This afternoon the Republican National Convention is slated to pass a new rule superintended by the chairman of its Rules Committee, former New Hampshire Gov. John Sununu. New Hampshire, together with Iowa, South Carolina and Nevada have been desperate to preserve their first-in-the-nation status in the nominating schedule, and they’ve been miffed when other states–notably Florida–break out of the prescribed window and hold their primaries earlier. This forces the four early states to go earlier and earlier–and to lose half their delegates, as rules-breaking states like Florida do. Florida has been willing to lose half their delegates in order to get a prominent role in the nominating process–as they did this year, when Mitt Romney polished off Newt Gingrich in the Florida primary.
Sununu’s solution. The four early states will not lose any delegates if they schedule their primaries earlier in response to a rule-breaking state. But the rule-breaking state or states will get only 9 delegates each. Nine delegates is the same number that the U.S. Virgin Islands and American Samoa get. If you’re a big state like Florida, which has 19 million people, your Republican leaders are going to have a hard time finding enough delegate seats for the party’s leading officeholders and fundraisers if they have only nine to dole out. According to a former statewide appointive official who is widely believed to be a reliable source, Sununu steered this easily through the Rules Committee and expects no trouble from the floor.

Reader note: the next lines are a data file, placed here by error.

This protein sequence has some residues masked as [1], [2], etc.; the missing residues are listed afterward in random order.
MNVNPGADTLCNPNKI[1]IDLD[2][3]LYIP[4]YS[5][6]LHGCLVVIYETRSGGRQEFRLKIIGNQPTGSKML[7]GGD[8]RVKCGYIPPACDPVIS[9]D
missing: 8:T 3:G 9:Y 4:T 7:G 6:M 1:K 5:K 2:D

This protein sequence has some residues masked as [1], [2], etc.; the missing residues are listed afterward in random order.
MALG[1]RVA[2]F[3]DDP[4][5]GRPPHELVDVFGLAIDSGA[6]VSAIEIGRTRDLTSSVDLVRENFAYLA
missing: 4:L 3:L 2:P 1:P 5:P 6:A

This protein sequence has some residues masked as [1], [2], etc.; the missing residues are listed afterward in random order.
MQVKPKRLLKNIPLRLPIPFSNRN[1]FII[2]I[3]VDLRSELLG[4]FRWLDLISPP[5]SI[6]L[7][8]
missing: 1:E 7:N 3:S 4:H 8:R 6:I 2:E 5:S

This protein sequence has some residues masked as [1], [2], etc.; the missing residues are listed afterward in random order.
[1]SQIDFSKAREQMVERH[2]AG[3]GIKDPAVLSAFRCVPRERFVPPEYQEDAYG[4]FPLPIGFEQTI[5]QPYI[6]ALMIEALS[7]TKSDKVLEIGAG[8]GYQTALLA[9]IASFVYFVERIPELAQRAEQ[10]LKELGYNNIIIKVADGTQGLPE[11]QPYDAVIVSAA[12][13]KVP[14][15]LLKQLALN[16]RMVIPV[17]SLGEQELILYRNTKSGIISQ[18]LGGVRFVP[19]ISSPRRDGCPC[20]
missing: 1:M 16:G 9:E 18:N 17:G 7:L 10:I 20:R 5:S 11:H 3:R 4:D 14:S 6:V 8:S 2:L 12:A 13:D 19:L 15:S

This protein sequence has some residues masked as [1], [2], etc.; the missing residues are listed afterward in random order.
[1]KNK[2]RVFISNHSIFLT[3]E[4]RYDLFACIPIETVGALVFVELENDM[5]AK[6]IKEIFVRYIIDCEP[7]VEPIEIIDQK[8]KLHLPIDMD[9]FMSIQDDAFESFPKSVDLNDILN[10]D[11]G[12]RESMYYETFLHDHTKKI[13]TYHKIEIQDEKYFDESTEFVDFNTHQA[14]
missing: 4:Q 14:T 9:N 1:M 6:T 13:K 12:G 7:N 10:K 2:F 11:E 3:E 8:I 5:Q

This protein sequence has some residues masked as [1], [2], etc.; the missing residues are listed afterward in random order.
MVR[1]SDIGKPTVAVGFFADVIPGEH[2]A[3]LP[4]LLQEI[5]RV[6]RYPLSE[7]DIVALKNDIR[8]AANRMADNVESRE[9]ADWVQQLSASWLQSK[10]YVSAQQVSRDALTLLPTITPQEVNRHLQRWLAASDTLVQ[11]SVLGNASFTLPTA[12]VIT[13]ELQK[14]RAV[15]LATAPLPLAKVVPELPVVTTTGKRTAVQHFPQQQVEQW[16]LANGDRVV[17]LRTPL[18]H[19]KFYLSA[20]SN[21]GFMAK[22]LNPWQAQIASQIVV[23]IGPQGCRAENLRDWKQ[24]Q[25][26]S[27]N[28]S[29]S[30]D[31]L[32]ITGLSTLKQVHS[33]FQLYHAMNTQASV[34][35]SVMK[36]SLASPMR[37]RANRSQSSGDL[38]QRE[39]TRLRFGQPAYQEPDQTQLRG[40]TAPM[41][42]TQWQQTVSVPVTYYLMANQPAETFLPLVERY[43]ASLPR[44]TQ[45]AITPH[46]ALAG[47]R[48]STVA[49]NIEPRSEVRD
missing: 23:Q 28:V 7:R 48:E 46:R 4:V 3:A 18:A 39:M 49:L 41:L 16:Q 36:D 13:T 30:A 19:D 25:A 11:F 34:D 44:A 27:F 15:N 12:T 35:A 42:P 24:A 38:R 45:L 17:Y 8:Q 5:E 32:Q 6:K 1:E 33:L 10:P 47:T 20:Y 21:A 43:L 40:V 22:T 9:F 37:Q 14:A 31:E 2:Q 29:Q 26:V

And to think this is happening in a convention held in Florida.